The risk of death following a heart attack is greater for women than men, according to the American Heart Association.
Coronary heart disease in women is ‘understudied, under-diagnosed and under-treated’, a newly released statement said.
The statement, prepared by cardiologists, said that while men and women both experience chest pain as a primary heart attack symptom, women’s symptoms are often more vague. They may experience back and shoulder pain, palpitations and anxiety, and some women only experience shortness of breath, nausea or flu-like symptoms.
The statement’s chair, Dr Laxmi Mehta, said: ‘Over the last 10 years or so, we’ve learned that women’s hearts are different than men’s in some significant ways, and while that’s helped reduce mortality, there’s much more to know. Most heart disease research is done in men, so how we categorise it is based on men. We need more science in women.
‘These symptoms can be very challenging for the patient and the medical profession. Women tend to under-recognise or deny them. When they do present to the emergency department, it is important for these symptoms to be triaged appropriately as potential heart problems. Otherwise the consequences are misdiagnosis, delayed treatment and higher death rates.’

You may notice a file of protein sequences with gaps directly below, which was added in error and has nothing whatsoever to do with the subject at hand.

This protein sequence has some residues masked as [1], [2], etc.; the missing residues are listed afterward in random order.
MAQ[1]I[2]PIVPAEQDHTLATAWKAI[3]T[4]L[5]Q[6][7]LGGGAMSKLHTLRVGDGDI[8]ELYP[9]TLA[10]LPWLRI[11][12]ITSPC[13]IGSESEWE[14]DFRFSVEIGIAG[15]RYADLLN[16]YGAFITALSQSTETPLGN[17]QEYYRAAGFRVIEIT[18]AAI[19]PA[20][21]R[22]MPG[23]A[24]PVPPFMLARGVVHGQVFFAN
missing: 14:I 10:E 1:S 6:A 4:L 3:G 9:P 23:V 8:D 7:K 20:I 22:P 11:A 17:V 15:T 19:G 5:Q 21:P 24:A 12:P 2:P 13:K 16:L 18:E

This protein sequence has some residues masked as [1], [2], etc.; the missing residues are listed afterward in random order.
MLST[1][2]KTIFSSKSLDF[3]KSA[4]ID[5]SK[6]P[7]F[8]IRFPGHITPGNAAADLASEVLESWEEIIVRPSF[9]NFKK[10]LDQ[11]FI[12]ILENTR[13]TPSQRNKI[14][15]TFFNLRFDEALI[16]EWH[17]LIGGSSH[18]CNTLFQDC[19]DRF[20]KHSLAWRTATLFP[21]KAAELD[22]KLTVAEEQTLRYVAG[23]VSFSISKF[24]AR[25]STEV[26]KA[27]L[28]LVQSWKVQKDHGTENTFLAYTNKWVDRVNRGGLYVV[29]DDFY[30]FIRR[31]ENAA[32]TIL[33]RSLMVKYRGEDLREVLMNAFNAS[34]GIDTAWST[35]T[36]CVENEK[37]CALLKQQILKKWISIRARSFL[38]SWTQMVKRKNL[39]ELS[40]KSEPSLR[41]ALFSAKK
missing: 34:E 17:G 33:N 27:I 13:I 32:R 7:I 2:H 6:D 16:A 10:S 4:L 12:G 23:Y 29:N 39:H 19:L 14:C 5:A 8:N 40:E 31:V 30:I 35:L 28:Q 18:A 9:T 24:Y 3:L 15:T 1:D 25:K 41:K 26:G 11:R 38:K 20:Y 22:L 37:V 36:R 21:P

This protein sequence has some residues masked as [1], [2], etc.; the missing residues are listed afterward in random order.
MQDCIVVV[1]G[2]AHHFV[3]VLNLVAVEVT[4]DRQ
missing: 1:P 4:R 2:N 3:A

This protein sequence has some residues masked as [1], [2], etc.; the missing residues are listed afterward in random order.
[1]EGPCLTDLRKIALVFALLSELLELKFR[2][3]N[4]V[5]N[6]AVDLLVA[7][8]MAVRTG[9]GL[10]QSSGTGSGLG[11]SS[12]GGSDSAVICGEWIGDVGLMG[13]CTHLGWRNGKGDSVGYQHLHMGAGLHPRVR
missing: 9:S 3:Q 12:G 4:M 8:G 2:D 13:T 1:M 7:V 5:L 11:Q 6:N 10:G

The researchers also discovered that women are more likely to delay seeking treatment than men. This is because they are more likely to live alone, and because their symptoms often seem less serious than those a man would experience.
There are also biological differences in heart failure between the sexes. Women frequently suffer heart attacks that aren’t caused by blocked arteries, but by artery tears or spasms, which are more difficult to detect.
‘We don’t yet clearly understand why women have different causes and symptoms of heart attacks. Women are more complex, there are more biological variables such as hormonal fluctuations. That’s why more research is needed,’ Mehta said.